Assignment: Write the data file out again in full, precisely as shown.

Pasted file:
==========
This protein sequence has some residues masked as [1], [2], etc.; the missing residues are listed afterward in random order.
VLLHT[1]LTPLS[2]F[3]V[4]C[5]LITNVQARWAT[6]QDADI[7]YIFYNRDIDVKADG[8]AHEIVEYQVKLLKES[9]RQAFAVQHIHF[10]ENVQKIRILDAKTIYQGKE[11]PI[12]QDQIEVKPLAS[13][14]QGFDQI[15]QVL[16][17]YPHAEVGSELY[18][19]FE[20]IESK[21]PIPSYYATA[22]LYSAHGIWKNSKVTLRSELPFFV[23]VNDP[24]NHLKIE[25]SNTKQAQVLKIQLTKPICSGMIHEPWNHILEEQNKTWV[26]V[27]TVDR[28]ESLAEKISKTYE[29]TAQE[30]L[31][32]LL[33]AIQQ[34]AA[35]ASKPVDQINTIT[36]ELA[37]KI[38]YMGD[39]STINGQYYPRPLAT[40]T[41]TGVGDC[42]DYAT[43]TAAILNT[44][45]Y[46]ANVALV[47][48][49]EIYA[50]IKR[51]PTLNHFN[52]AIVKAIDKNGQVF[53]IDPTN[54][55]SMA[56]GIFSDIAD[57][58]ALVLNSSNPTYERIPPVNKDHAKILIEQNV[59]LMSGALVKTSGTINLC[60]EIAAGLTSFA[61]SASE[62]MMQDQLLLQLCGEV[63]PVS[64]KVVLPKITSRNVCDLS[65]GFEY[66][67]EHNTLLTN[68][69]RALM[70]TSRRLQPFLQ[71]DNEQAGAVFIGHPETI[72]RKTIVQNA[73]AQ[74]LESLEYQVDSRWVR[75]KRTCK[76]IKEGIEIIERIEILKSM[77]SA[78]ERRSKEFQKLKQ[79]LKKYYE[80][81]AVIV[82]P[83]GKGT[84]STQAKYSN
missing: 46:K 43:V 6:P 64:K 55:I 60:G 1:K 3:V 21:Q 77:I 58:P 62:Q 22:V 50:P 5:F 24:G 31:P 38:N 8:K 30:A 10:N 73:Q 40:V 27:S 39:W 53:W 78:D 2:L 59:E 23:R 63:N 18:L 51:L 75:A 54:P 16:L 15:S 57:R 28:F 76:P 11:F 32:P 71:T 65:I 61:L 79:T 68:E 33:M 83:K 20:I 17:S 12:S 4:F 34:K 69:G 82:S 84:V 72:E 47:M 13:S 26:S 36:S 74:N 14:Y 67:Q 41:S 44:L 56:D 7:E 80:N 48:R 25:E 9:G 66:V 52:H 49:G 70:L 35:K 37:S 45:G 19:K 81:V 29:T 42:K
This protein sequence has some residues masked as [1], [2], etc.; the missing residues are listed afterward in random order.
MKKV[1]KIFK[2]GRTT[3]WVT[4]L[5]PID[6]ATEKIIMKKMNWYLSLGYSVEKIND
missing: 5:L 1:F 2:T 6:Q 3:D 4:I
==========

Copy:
This protein sequence has some residues masked as [1], [2], etc.; the missing residues are listed afterward in random order.
VLLHT[1]LTPLS[2]F[3]V[4]C[5]LITNVQARWAT[6]QDADI[7]YIFYNRDIDVKADG[8]AHEIVEYQVKLLKES[9]RQAFAVQHIHF[10]ENVQKIRILDAKTIYQGKE[11]PI[12]QDQIEVKPLAS[13][14]QGFDQI[15]QVL[16][17]YPHAEVGSELY[18][19]FE[20]IESK[21]PIPSYYATA[22]LYSAHGIWKNSKVTLRSELPFFV[23]VNDP[24]NHLKIE[25]SNTKQAQVLKIQLTKPICSGMIHEPWNHILEEQNKTWV[26]V[27]TVDR[28]ESLAEKISKTYE[29]TAQE[30]L[31][32]LL[33]AIQQ[34]AA[35]ASKPVDQINTIT[36]ELA[37]KI[38]YMGD[39]STINGQYYPRPLAT[40]T[41]TGVGDC[42]DYAT[43]TAAILNT[44][45]Y[46]ANVALV[47][48][49]EIYA[50]IKR[51]PTLNHFN[52]AIVKAIDKNGQVF[53]IDPTN[54][55]SMA[56]GIFSDIAD[57][58]ALVLNSSNPTYERIPPVNKDHAKILIEQNV[59]LMSGALVKTSGTINLC[60]EIAAGLTSFA[61]SASE[62]MMQDQLLLQLCGEV[63]PVS[64]KVVLPKITSRNVCDLS[65]GFEY[66][67]EHNTLLTN[68][69]RALM[70]TSRRLQPFLQ[71]DNEQAGAVFIGHPETI[72]RKTIVQNA[73]AQ[74]LESLEYQVDSRWVR[75]KRTCK[76]IKEGIEIIERIEILKSM[77]SA[78]ERRSKEFQKLKQ[79]LKKYYE[80][81]AVIV[82]P[83]GKGT[84]STQAKYSN
missing: 46:K 43:V 6:P 64:K 55:I 60:G 1:K 3:V 21:Q 77:I 58:P 62:Q 22:V 50:P 5:F 24:G 31:P 38:N 8:K 30:A 10:N 73:Q 40:V 27:S 39:W 53:W 78:D 2:L 59:E 23:R 63:N 18:L 51:L 75:A 54:P 16:L 15:S 57:R 28:F 76:P 11:F 32:P 71:T 65:I 61:L 79:T 68:E 33:M 83:K 20:I 17:S 12:S 4:F 34:K 69:G 82:S 84:V 72:E 47:M 13:S 26:S 36:S 74:N 14:Y 67:Q 41:S 44:L 56:D 7:E 80:N 48:R 25:E 9:G 66:V 52:H 49:G 70:L 35:K 37:S 45:G 19:K 81:V 29:T 42:K
This protein sequence has some residues masked as [1], [2], etc.; the missing residues are listed afterward in random order.
MKKV[1]KIFK[2]GRTT[3]WVT[4]L[5]PID[6]ATEKIIMKKMNWYLSLGYSVEKIND
missing: 5:L 1:F 2:T 6:Q 3:D 4:I